People should have known. They should have expected the worst. These weren’t isolated incidents; there was at least one case of serious injury or death to a baby sim in every class. Teenagers are pretty much sub-human. They have no business raising babies, for the most part. There are very good reasons society frowns on teen parents. Oh, some of us made quite a study of it and did fairly well; but we were not, primarily, the ones at most risk of getting pregnant accidentally or abusing our children in the first place. We were controls producing controls. And aside from the research value, of course, any damage to the baby sims was ultimately meaningless. They were essentially just dolls, their manufacturers explained. No actual children would be harmed in the making of these parents.

“Mmm…ah!” Nick used to say. The first time, I couldn’t believe it. But then he said it again, looking right at me and grinning his toothless grin. “Mmah!”

I scooped him up, laughing and praising him, and ran to find my mother to tell her Nick was saying “Mama”. At just nine months old. Of course he didn’t say it in front of her then, he played coy and said “Ah-goo”. But she heard him the next day at dinner.

“Mmah-mah-mahmmm!” Nick said out of nowhere, waving his arms and legs in excitement, banging on the tray of his high chair.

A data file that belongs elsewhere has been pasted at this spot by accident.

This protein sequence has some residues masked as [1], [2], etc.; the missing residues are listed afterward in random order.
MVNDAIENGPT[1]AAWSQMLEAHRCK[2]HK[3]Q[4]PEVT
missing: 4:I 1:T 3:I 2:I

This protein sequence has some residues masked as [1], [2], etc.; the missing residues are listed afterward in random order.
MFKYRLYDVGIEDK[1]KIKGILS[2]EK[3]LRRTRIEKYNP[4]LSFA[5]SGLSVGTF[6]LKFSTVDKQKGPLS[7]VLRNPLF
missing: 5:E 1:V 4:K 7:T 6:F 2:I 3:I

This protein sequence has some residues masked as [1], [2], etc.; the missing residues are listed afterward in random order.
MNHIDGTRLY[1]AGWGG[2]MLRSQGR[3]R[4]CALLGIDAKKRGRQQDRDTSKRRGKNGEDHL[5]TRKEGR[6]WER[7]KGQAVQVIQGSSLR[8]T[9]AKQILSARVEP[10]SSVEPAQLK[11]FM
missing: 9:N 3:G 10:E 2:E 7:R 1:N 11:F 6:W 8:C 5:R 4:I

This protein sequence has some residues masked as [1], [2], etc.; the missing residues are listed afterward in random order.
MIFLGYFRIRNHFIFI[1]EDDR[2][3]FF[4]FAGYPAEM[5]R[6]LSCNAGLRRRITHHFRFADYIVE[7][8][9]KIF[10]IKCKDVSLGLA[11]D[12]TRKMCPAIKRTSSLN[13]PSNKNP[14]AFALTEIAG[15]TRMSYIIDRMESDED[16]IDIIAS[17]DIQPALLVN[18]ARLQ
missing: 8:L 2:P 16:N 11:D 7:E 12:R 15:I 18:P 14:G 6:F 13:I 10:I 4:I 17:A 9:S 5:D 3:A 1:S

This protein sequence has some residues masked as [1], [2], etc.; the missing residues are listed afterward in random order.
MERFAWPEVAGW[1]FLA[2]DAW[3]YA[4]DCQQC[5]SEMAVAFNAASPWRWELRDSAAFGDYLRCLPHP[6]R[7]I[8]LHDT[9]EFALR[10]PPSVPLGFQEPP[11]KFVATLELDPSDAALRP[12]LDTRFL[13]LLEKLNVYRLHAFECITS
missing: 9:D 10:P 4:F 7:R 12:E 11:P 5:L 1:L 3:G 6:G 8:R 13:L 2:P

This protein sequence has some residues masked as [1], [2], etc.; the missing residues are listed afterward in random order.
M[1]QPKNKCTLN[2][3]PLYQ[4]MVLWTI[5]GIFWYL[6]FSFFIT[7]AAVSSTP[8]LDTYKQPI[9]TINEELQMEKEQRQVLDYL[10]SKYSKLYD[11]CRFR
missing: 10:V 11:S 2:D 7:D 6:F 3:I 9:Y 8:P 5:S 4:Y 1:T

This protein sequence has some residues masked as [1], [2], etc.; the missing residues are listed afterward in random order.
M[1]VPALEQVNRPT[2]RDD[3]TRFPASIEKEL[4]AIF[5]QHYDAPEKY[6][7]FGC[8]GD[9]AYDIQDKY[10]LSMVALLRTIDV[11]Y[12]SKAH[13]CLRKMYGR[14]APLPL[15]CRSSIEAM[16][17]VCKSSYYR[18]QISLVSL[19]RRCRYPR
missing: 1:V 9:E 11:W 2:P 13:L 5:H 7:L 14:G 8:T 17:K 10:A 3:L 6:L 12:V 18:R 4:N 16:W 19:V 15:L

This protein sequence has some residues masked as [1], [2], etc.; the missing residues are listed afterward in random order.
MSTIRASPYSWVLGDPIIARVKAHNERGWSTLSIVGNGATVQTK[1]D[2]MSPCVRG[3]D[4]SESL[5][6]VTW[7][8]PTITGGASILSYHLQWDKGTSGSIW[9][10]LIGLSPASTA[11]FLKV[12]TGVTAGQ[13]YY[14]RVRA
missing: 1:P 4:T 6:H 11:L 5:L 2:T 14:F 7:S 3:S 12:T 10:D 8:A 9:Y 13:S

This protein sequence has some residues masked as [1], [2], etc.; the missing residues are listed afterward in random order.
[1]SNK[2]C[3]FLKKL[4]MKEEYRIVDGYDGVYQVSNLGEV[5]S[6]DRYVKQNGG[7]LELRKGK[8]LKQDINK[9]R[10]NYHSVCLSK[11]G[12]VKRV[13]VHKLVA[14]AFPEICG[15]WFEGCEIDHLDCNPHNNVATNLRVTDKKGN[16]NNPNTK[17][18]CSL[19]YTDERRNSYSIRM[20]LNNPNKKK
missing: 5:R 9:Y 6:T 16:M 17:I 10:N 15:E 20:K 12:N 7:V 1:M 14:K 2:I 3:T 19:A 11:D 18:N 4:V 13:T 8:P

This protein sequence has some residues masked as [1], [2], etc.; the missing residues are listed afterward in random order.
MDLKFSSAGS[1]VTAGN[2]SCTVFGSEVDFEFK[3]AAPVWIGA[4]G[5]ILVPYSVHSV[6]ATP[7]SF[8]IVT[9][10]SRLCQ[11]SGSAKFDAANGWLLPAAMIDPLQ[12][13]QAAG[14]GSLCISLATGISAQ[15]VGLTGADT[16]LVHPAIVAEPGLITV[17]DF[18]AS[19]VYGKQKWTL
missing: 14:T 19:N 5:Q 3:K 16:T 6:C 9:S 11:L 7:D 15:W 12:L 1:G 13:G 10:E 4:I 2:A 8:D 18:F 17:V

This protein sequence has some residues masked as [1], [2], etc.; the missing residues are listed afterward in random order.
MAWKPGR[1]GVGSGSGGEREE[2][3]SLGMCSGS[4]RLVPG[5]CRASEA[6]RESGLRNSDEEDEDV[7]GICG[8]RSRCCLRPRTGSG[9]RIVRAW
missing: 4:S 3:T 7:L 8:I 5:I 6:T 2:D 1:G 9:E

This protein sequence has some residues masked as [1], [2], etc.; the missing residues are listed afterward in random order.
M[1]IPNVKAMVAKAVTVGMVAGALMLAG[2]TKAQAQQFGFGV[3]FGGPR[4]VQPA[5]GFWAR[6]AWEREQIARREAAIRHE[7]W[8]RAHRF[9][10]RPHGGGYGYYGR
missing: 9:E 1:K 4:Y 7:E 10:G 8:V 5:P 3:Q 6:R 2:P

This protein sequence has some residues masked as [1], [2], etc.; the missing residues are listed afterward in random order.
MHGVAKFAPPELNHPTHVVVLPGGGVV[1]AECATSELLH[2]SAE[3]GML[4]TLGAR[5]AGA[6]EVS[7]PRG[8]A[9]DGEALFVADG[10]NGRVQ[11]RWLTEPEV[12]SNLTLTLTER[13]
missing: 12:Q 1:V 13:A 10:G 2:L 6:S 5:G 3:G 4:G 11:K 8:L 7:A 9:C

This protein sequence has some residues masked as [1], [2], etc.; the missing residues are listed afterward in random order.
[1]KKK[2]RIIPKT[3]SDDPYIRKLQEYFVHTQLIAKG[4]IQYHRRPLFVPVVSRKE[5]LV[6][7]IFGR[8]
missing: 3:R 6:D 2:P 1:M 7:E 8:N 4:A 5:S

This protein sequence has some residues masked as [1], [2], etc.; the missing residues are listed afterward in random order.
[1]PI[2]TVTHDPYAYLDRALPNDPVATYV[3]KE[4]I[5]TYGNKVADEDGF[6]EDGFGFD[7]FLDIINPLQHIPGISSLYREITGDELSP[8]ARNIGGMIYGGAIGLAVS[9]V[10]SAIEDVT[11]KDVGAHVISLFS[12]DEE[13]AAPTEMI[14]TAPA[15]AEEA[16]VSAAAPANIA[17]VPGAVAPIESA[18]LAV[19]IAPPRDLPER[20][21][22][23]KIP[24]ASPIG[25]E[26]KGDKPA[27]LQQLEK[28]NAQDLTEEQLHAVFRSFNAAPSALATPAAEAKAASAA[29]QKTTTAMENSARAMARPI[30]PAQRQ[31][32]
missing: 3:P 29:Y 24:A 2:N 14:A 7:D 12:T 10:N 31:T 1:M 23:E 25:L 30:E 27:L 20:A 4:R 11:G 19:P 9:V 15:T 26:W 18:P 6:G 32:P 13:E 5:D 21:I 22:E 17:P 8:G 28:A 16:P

And I said, “That’s right, Nicky! Mama! Good job!”

My Mom got a funny look on her face for a few seconds as I fussed over the glowing pink sim. But then she smiled and tickled Nick’s tummy and tried to get him to say “Memaw” instead.

Ten days later, the class was over and I had to turn Nick in. And I got my A.

The protesters were loud, but they should have been louder. They should have screamed their questions from the rooftops of every building until they got answers. They should have chained themselves to gates. Held hunger strikes. But then, they might have been even less effective. The more extreme the protest, the more reasonable the baby sim proponents always seemed in contrast. So we never got to hear just how much the “babies” would really be learning, or just how their seemingly genuine emotional responses were generated. We never got a clear response to the question, “What do they feel?” That was all proprietary information. Trade secrets. And the courts declined to get involved at that point, though of course they would do so just a few years later. None of the protesters had standing to sue, and there were no injured parties in any case. Or so went the legal arguments in those earliest cases.